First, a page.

Oil and gas drilling companies in Ohio have been in the spotlight this week. Governor Kasich raised concerns that these companies are bringing out of state workers to fill these jobs. Statehouse Bureau Chief Karen Kasler joins Emily McCord to discuss the relationship between the Governor and the Oil and Gas Industry in Ohio.
Welcome to PoliticsOhio I'm Emily McCord. Oil and gas drilling companies in the state have been in the spotlight this week. Governor Kasich raised concerns about these companies bringing out of state workers to fill these jobs. Karen Kasler joins me, she is the Statehouse Bureau Chief for Ohio Public Radio, thanks for being here.
Kasler: No problem.
M: To what extend is this happening in Ohio?
K: Well, that’s the thing I don’t think anybody knows. This is something that Governor Kasich has talked about since he took office. This idea that the oil and natural gas drilling industry in Ohio is going great and he wants Ohioans to benefit from it. He has joked a couple of times about not wanting to see foreigners on these oil and natural gas wells and by foreigners he means people from West Virginia and Indiana and Michigan and Pennsylvania and that’s gotten a couple of laughs but now he says he's heard reports that's actually what's happening that these oil and gas companies are coming in and they are bringing their own workers, out of state workers in, and not offering up those jobs to Ohioans so the Governor thinks Ohioans are missing out on those jobs. And what this very well may be, too, is the severance tax that he wants to raise on oil and natural gas drillers.
M: So what are the oil and gas companies saying about these charges?
K: Well, they are saying first of all that the industry is doing so well has invested so much money, $3 billion in the state, that they need to move quickly, they need to start the process, need to get in very quickly and that the workers in Ohio just don't have the training that workers in other states that have seen more drilling and so they are bringing in workers now because those are the people they need and need to get them from wherever they can get them. They also say, the drillers also say, that their drilling activity is actually sparking business and economic activity in Ohio because Ohioans are now building restaurants and hotels and other businesses that are supporting the drillers. So the drilling industry says they are indirectly benefiting Ohio's economy if not employing as many as Ohioans as the Governor wants to see they are certainly sparking business and economic activity in that part of the state.
M: So how big of a problem is this for Governor Kasich.
K: Well, that's the thing I don’t think he knows. He said in his discussion about this earlier in the week that he hasn’t seen any itemized reports or anything that specifically points to this. We don’t yet know exactly how many people are involved here but certainly the concern is happening at the Governor's office he’s peaking publicly about this and he believes it is a problem and he wants to actually investigate it and try to find out what are the numbers, how many people are involved, and the oil and gas drilling industry is now saying the state should be happy with what is happening with economic activity not talking about investigating the industry to try to find out about how many people are working there from out of state versus how many people were hired in Ohio.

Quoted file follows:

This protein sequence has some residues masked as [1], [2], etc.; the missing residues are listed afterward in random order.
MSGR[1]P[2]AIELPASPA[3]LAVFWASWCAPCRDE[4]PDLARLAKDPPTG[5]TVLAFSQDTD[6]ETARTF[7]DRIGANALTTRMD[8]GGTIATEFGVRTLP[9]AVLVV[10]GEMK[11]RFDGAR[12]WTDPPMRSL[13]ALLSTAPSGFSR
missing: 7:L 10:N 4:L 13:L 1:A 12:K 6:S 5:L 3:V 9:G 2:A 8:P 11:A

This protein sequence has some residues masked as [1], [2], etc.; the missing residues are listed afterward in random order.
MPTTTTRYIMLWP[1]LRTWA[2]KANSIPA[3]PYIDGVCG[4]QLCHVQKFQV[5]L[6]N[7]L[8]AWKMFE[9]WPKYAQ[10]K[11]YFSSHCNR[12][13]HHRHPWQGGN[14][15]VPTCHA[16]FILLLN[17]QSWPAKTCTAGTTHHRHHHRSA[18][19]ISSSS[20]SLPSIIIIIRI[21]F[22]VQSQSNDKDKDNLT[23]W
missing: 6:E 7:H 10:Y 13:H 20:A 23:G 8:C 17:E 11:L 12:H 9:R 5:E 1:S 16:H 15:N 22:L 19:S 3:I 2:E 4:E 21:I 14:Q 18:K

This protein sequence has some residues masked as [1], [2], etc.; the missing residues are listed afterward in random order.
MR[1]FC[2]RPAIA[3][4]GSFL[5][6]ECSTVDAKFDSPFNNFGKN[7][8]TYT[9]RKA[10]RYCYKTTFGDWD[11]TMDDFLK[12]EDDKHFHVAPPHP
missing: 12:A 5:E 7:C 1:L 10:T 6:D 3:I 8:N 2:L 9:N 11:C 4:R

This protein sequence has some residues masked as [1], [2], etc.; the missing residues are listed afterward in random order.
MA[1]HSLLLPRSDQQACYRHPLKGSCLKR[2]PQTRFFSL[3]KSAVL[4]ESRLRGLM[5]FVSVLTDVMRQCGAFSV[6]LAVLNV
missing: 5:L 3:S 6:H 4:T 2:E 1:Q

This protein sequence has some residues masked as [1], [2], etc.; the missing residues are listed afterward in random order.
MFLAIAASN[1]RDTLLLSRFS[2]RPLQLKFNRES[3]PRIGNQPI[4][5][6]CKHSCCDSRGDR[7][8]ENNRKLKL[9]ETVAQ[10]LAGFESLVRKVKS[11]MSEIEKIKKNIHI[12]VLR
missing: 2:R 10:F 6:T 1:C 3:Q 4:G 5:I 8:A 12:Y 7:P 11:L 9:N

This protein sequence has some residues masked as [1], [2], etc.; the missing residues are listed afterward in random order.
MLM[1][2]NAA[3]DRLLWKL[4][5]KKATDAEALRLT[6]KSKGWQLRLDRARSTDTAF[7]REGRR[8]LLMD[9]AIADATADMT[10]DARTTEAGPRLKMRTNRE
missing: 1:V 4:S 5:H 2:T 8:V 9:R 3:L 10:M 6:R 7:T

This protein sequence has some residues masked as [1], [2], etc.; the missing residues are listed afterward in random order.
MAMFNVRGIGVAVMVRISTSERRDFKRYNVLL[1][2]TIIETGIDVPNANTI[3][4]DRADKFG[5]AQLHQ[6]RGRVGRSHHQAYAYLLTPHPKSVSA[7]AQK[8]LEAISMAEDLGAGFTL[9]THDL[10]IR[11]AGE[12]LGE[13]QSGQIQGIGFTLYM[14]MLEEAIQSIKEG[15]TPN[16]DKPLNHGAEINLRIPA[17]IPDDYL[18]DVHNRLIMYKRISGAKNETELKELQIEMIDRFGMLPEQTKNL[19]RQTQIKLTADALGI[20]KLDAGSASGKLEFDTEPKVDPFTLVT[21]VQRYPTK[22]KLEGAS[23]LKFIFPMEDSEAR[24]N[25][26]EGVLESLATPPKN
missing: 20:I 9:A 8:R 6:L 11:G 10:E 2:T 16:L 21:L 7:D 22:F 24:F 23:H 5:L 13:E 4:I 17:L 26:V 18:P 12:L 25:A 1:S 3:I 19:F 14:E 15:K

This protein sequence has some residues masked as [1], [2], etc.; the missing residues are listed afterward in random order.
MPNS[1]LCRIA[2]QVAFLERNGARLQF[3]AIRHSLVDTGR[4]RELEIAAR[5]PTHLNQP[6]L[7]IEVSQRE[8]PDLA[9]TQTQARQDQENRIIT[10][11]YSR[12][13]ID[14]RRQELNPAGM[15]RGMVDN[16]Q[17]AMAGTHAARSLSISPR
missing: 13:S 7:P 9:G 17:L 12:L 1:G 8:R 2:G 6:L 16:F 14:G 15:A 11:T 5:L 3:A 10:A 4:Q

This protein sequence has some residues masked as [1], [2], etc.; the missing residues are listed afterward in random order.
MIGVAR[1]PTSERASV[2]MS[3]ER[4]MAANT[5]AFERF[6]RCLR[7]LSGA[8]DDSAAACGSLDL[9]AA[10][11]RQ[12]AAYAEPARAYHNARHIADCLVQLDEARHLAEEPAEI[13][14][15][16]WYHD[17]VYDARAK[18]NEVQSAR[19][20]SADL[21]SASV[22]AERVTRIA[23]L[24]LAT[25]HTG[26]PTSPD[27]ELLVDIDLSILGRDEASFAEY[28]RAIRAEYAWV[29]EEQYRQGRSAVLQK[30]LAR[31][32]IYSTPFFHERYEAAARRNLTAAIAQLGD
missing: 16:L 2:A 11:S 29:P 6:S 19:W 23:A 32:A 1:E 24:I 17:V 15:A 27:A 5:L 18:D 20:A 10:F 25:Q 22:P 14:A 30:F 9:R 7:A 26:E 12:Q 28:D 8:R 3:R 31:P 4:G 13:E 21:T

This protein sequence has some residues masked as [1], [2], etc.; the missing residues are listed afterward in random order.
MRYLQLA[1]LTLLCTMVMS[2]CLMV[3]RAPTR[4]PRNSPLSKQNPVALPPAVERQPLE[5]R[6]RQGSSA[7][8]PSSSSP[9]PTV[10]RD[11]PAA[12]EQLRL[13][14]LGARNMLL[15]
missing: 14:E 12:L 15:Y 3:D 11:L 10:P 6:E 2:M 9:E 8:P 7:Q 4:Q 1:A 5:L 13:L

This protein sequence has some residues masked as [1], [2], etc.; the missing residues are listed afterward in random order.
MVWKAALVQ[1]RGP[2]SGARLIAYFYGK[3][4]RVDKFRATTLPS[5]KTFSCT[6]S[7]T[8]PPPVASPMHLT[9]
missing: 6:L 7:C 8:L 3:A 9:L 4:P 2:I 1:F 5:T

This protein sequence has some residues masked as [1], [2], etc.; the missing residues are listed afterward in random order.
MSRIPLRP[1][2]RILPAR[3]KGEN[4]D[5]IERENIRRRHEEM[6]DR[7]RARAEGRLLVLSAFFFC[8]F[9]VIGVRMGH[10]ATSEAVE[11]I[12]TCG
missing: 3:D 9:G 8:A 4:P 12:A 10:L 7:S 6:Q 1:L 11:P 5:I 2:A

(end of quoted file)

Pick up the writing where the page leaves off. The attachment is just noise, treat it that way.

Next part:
M: You mentioned a severance tax the governor wants to impose on these oil and gas companies can you bring us up to speed on that?
K: Well, there's not a whole lot to talk about with hat right now. The Governor had wanted to do that for a while he wanted to use the revenue from the increased severance tax from oil and natural gas drillers to offset state income tax cuts that he wants to put out of all Ohioans and of course the drilling industry does not want to see that tax go up and there are a lot of Republican lawmakers who also don’t want to see that tax go up so that tax has been dead for quite a while. But the Governor has been quietly working on resurrecting it and trying to get something moving forward on it, so when he made this announcement, of all things, at an event where he was honoring the Ohio State University football team for going undefeated he made this announcement about workers from out of state working on oil and natural gas wells it suggests that he wants to resurrect this conversation and wants to get back into this debate about whether this severance tax should go up. He certainly wants to see it go up. And this idea that non-Ohioans are taking jobs and wages that Ohioans should get certainly suggests that he wants to talk about how the oil and natural gas industry is going to rectify that and make things better for Ohioans.
M: It seems curious, doesn’t that contradict the, sort of, Republican Party line to impose taxes on big companies, aren’t these the folks that are going to be creating jobs?
K: Well, I think first of all Governor Kasich has been absolutely adamant in his desire to see the state income tax cut or eliminated is his overall goal and so I think he thought this would be a great way to do that because the severance tax that Ohio drillers pay is a lot lower than what is paid in other states. So, I think he thought this was an easy deal, and I can remember when he proposed it in the summer and proposed it in a press conference and within a couple of hours there were some Republican lawmakers who said "no, no we don’t want to do that" and so I think the pushback has been a bit of surprise from the Governor that doesn’t mean he has given up on it.
M: I’ve been speaking with Karen Kasler from the Ohio Public Radio Statehouse News bureau, thanks so much for being here.
K: Oh you're welcome, have a great weekend.